Do you remember the James Burke tv series Connections
showing surprising relationships between unrelated things? There are plant stories like that, for example, of orange, carrots and politics.
Wild carrots, Daucus carota
, known as Queen Ann's lace in the U.S. (parsley family, Apiaceae) are native all across Europe and the Middle East. Humans have used carrots medicinally for a very long time (see for example Culpeper, 1814 edition of 1633 book
; Mrs. Grieve 1932
).) Carrots were first domesticated in Afghanistan, producing a readily-grown carrot that was, however, stringy and bitter. These carrots, distributed out from Afghanistan were multicolored: purple, red, orange, yellow and off-white, but especially purple and whitish. People all over Eurasia grew them for medicine, but also as a food flavoring. Like bay leaves or garlic cloves, they were added for flavor but not necessarily eaten.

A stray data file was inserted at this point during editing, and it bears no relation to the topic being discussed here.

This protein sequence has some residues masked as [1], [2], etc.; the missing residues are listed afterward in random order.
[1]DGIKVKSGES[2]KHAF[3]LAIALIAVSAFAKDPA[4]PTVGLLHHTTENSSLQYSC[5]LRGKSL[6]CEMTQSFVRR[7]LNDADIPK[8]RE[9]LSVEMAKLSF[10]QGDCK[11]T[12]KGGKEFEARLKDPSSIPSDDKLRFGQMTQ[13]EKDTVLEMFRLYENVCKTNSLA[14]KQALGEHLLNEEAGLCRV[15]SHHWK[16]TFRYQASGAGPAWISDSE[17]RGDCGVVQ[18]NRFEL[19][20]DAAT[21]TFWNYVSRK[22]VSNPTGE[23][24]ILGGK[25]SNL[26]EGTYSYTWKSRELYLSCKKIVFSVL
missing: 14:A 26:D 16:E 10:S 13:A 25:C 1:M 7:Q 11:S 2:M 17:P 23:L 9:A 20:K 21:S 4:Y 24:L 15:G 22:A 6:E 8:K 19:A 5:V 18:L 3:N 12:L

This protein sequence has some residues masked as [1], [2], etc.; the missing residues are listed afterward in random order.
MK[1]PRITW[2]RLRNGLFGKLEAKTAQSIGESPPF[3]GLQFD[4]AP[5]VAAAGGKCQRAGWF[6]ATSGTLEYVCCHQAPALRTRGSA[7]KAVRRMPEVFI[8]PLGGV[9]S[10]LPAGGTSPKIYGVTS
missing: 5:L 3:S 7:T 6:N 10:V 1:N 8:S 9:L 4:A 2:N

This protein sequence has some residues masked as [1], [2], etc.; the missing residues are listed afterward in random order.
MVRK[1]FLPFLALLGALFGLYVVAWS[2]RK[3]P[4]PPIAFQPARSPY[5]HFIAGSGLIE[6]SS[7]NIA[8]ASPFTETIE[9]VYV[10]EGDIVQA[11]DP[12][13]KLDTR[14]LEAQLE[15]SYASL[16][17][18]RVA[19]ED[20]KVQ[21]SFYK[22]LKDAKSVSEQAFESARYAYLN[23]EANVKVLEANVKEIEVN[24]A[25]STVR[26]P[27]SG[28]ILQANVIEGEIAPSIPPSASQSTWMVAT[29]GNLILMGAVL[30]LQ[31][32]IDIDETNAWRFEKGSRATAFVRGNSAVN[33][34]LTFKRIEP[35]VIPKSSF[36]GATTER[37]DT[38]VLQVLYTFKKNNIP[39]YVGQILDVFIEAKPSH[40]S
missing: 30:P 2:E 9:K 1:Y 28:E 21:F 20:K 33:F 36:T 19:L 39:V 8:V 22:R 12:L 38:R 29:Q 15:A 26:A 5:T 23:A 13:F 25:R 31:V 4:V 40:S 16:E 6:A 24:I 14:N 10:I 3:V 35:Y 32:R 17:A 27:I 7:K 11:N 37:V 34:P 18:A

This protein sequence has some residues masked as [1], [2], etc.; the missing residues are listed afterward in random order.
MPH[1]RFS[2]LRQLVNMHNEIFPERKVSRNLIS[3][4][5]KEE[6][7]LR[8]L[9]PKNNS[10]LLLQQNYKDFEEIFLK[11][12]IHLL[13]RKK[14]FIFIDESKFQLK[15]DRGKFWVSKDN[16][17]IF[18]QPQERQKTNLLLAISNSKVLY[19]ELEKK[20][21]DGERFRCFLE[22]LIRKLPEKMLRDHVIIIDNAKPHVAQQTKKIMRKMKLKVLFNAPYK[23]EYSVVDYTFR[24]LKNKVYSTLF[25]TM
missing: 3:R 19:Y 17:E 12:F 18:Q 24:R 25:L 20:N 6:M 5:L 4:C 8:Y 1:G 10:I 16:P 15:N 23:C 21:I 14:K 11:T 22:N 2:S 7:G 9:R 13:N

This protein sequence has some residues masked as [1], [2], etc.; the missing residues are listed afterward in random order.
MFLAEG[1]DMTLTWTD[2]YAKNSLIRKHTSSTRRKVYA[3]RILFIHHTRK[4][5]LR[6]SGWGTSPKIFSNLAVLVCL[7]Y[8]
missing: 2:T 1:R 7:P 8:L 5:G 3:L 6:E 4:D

About 1600, plant breeders in Holland bred a truly edible carrot. Everyone agrees that all our modern carrot varieties, even the heritage carrots, are derived from the carrot variety Long created in Holland at the beginning of the 17th century.
The Long carrot was orange.
Nobody can prove that the Dutch growers had a political agenda creating an orange carrot, but, whether or not they did, soon after that the orange carrot became very political.